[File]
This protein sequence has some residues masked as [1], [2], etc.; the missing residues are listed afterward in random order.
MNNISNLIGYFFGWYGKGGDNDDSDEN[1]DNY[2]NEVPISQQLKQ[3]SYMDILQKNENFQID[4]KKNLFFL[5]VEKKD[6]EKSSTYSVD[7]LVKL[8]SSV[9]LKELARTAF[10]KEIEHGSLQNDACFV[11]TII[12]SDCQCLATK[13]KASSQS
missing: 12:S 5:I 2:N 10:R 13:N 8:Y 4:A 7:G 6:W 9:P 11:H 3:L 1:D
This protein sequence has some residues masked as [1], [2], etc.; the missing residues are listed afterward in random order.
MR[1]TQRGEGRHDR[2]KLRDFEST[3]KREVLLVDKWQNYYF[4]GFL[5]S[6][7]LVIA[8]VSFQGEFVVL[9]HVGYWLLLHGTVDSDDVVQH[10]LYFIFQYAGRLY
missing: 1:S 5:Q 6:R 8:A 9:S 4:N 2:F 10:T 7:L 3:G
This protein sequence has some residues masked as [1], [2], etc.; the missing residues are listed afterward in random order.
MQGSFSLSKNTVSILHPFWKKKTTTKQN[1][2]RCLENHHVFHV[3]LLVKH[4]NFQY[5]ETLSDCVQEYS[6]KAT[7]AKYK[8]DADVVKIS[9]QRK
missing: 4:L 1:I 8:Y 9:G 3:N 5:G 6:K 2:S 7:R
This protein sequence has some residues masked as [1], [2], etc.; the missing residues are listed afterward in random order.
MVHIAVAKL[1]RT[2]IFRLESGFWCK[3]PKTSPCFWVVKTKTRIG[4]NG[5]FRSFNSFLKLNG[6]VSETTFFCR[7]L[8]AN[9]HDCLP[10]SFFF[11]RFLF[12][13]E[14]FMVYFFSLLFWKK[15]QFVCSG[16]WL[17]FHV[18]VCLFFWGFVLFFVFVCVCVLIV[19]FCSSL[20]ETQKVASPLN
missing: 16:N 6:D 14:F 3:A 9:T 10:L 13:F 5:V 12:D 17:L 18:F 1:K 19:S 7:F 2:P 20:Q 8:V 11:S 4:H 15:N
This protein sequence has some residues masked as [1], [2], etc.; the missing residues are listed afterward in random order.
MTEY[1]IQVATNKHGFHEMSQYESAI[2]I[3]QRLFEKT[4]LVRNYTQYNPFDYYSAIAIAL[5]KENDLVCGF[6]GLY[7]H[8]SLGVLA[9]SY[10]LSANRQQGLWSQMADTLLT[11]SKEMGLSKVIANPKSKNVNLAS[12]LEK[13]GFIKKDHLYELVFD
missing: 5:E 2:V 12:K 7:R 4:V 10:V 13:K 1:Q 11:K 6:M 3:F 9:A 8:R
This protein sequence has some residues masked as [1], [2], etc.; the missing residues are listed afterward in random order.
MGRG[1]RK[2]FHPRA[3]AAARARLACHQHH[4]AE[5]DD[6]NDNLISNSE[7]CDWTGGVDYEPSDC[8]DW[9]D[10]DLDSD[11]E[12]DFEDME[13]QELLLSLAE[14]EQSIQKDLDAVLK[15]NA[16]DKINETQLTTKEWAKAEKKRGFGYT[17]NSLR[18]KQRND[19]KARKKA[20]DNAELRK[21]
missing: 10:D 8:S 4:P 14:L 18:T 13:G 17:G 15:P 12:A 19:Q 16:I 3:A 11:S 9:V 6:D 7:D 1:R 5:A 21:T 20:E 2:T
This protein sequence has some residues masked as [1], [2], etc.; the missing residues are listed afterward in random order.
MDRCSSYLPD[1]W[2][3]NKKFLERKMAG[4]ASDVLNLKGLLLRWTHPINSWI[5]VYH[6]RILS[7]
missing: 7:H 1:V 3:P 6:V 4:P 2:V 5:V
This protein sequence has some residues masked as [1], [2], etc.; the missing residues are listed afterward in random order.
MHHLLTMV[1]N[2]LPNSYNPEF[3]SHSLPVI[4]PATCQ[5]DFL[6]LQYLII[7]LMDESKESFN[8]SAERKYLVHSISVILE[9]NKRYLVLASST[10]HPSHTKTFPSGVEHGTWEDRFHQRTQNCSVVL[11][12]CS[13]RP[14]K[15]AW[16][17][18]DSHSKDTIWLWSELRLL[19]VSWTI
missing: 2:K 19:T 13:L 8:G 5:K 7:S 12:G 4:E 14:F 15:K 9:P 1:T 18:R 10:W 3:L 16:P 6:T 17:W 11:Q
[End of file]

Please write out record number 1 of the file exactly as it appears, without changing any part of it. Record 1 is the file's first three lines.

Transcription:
This protein sequence has some residues masked as [1], [2], etc.; the missing residues are listed afterward in random order.
MNNISNLIGYFFGWYGKGGDNDDSDEN[1]DNY[2]NEVPISQQLKQ[3]SYMDILQKNENFQID[4]KKNLFFL[5]VEKKD[6]EKSSTYSVD[7]LVKL[8]SSV[9]LKELARTAF[10]KEIEHGSLQNDACFV[11]TII[12]SDCQCLATK[13]KASSQS
missing: 12:S 5:I 2:N 10:R 13:N 8:Y 4:A 7:G 6:W 9:P 11:H 3:L 1:D